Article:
The estate is UCL’s biggest cost after staff and we continue to grow, with further growth in both our core Bloomsbury Campus, at our new campus at UCL East in Stratford and at a number of other sites around London.

Overlaying property costs in London, along with challenging carbon reduction targets for higher education institutions, means that it is essential that all space is optimised and used as efficiently as possible. For us this includes a whole range of measures including building on agile working, improving space utilisation, delivering infrastructure projects to reduce carbon, ensuring that refurbishments and new builds strive for the highest sustainability ratings and that this can be sustained over the building lifecycle.

We need to work across the institution to reduce or minimise the carbon impact of academic activities – particularly given the amount of science, engineering and biomedical teaching and research at UCL, which often need lots of space and power hungry kit. We also work in close partnership with local authorities – as well as with academic departments – in respect of traffic management and cycle parking initiatives.

Changing the male dominated culture in estate management

Estates is a male dominated environment although there are differences between disciplines. For example, women are well represented across project management and estates strategy but still in the minority across engineering and maintenance.

I’ve been the only woman on a leadership team for some time. However, throughout my career I have benefitted from having a number of fantastic female line managers who have been both great role models and an inspiration to me. As you’d expect from the university that was the first to admit women on equal terms with men back in 1878, UCL has a range of initiatives to promote and work towards gender equality.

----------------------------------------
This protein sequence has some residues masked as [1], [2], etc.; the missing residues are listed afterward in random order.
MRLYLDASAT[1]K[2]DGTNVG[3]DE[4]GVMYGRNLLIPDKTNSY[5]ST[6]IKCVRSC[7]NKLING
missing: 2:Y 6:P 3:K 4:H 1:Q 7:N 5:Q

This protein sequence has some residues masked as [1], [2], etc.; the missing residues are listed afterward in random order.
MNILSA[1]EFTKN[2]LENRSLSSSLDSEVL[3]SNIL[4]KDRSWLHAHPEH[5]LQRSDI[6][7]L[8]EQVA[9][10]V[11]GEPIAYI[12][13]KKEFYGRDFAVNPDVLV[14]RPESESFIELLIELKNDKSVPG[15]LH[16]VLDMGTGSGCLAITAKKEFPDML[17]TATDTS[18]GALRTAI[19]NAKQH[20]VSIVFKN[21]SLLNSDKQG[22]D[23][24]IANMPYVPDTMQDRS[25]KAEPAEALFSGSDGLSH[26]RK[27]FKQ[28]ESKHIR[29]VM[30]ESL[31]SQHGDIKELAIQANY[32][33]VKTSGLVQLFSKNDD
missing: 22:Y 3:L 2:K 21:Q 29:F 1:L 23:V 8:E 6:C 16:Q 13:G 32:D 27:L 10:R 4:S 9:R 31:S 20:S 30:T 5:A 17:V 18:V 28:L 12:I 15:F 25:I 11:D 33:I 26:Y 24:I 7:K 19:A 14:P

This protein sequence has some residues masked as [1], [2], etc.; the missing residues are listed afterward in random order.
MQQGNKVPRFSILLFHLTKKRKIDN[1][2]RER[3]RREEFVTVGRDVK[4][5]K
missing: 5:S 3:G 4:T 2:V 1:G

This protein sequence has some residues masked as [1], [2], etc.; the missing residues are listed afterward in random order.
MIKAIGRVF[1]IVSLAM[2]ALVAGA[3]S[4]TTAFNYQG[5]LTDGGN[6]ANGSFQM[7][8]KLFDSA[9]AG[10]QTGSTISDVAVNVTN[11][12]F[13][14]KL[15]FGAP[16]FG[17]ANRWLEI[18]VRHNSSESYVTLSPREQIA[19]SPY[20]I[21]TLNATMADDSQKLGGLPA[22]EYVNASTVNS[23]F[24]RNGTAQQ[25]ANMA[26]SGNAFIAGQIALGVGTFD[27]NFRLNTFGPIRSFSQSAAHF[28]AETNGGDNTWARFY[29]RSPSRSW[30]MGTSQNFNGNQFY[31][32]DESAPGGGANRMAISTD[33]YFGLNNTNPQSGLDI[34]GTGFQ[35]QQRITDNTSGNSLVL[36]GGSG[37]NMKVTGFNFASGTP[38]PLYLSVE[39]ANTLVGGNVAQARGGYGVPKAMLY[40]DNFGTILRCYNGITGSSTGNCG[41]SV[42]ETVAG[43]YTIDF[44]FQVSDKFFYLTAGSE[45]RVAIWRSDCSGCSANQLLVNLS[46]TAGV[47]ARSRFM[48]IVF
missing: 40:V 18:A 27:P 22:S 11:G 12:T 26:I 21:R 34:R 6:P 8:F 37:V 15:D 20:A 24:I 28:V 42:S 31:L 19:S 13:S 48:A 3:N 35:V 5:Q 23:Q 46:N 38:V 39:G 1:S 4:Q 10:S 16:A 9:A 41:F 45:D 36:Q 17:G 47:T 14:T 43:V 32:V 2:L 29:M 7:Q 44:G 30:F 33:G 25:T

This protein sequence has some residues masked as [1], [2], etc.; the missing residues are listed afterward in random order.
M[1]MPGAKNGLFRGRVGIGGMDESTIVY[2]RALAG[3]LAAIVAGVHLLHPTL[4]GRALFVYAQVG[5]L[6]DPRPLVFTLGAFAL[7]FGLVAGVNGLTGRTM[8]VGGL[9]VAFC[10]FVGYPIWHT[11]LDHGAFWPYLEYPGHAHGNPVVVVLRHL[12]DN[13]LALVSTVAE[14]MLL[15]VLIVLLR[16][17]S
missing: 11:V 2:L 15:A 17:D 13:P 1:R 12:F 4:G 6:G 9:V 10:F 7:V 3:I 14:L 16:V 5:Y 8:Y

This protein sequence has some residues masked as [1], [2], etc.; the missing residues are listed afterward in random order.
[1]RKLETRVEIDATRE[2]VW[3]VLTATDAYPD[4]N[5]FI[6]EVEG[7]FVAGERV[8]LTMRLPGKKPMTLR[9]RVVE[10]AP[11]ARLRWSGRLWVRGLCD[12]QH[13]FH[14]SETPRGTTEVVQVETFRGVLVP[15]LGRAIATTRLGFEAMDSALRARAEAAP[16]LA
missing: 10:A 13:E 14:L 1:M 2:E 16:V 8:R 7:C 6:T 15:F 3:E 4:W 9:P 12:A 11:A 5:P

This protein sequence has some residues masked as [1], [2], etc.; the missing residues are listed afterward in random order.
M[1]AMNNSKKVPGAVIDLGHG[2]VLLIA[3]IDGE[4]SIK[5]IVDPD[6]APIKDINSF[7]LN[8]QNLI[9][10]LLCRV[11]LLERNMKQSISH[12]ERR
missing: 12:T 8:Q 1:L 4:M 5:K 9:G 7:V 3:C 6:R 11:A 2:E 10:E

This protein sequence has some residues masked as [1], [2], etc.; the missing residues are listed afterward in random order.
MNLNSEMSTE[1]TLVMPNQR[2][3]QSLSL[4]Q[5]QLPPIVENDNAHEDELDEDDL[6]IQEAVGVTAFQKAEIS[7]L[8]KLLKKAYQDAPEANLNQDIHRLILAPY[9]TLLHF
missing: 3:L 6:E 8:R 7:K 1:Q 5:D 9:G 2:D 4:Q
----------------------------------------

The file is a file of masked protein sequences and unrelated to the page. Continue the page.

Participation in Athena SWAN is significant across UCL and there are some really good ‘grass roots’ initiatives such as UCL Astrea, which is a network for women in professional services roles at UCL. Leadership comes from the very top at UCL with the Provost [university head] highly visible and driving the equalities agenda.

Award nomination

I was proud to have been nominated recently for Presence and Absence, which was a collaboration between the UCL Equalities and Diversity team, The Girl at the Door and the UCL Institute for Women’s Health, which explored the presence and absence of women at UCL. To mark International Women’s Day 2016, an exhibition explored what roles and spaces the first women at UCL occupied,and how this has changed since 1878. We celebrated the diversity of UCL’s current female staff and students today. I was one of over 200 women – and one of three from UCL Estates – nominated for encouraging or inspiring others.

Ambitious and unprecedented

My current priority is a major programme of work to transform UCL’s approach to timetabling and room booking, and to improve the quality and quantity of teaching space to ensure that the services we provide best support the student experience.

This is also a major priority for both UCL Estates and indeed UCL. More generally, delivering the ambitious and unprecedented capital programme – along with a broad range of transformation programmes – are a key enabler to the successful delivery of UCL’s 2034 Strategy.

 

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UCL image credit: LordHarris at English Wikipedia [GFDL (http://www.gnu.org/copyleft/fdl.html), CC-BY-SA-3.0 (http://creativecommons.org/licenses/by-sa/3.0/) or CC BY-SA 2.5-2.0-1.0 (http://creativecommons.org/licenses/by-sa/2.5-2.0-1.0)], via Wikimedia Commons